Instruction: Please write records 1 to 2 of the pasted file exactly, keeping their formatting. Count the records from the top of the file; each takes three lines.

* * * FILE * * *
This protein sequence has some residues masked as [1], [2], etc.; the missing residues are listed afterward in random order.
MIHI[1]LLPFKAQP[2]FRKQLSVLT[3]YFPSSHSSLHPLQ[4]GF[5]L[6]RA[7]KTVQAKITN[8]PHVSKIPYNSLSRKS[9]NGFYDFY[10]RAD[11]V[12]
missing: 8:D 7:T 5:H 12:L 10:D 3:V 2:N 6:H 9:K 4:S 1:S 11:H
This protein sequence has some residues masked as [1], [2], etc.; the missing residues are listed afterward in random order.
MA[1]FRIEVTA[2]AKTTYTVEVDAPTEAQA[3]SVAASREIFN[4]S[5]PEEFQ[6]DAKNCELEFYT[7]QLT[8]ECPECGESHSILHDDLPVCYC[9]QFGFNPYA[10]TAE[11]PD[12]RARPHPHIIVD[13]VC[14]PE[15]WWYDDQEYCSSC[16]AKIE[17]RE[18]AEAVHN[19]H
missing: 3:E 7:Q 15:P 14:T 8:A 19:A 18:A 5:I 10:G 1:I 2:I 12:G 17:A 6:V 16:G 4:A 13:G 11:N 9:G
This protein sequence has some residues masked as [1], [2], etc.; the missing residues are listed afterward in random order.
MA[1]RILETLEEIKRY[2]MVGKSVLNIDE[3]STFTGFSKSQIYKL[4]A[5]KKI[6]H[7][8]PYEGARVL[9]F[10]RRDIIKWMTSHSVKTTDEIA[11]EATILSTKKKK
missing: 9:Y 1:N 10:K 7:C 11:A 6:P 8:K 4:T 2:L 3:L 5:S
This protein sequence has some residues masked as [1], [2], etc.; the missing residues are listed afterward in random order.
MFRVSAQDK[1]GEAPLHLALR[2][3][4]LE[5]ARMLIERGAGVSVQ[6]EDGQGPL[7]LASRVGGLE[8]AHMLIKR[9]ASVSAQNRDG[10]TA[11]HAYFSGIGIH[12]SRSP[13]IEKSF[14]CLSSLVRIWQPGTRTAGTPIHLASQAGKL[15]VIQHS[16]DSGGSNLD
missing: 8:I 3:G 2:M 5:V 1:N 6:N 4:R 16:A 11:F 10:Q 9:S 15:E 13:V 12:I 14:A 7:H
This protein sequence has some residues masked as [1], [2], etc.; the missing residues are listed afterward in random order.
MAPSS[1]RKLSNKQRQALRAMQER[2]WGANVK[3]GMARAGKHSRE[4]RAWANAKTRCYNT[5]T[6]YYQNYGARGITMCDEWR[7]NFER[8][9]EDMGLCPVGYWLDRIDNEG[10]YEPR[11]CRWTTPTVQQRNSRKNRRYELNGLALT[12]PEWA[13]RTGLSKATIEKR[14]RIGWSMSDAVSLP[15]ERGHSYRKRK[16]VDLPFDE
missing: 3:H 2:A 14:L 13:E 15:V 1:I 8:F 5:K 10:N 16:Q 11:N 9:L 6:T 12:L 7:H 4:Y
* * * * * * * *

This protein sequence has some residues masked as [1], [2], etc.; the missing residues are listed afterward in random order.
MIHI[1]LLPFKAQP[2]FRKQLSVLT[3]YFPSSHSSLHPLQ[4]GF[5]L[6]RA[7]KTVQAKITN[8]PHVSKIPYNSLSRKS[9]NGFYDFY[10]RAD[11]V[12]
missing: 8:D 7:T 5:H 12:L 10:D 3:V 2:N 6:H 9:K 4:S 1:S 11:H
This protein sequence has some residues masked as [1], [2], etc.; the missing residues are listed afterward in random order.
MA[1]FRIEVTA[2]AKTTYTVEVDAPTEAQA[3]SVAASREIFN[4]S[5]PEEFQ[6]DAKNCELEFYT[7]QLT[8]ECPECGESHSILHDDLPVCYC[9]QFGFNPYA[10]TAE[11]PD[12]RARPHPHIIVD[13]VC[14]PE[15]WWYDDQEYCSSC[16]AKIE[17]RE[18]AEAVHN[19]H
missing: 3:E 7:Q 15:P 14:T 8:A 19:A 18:A 5:I 10:G 1:I 2:I 12:G 17:A 6:V 16:G 4:A 13:G 11:N 9:G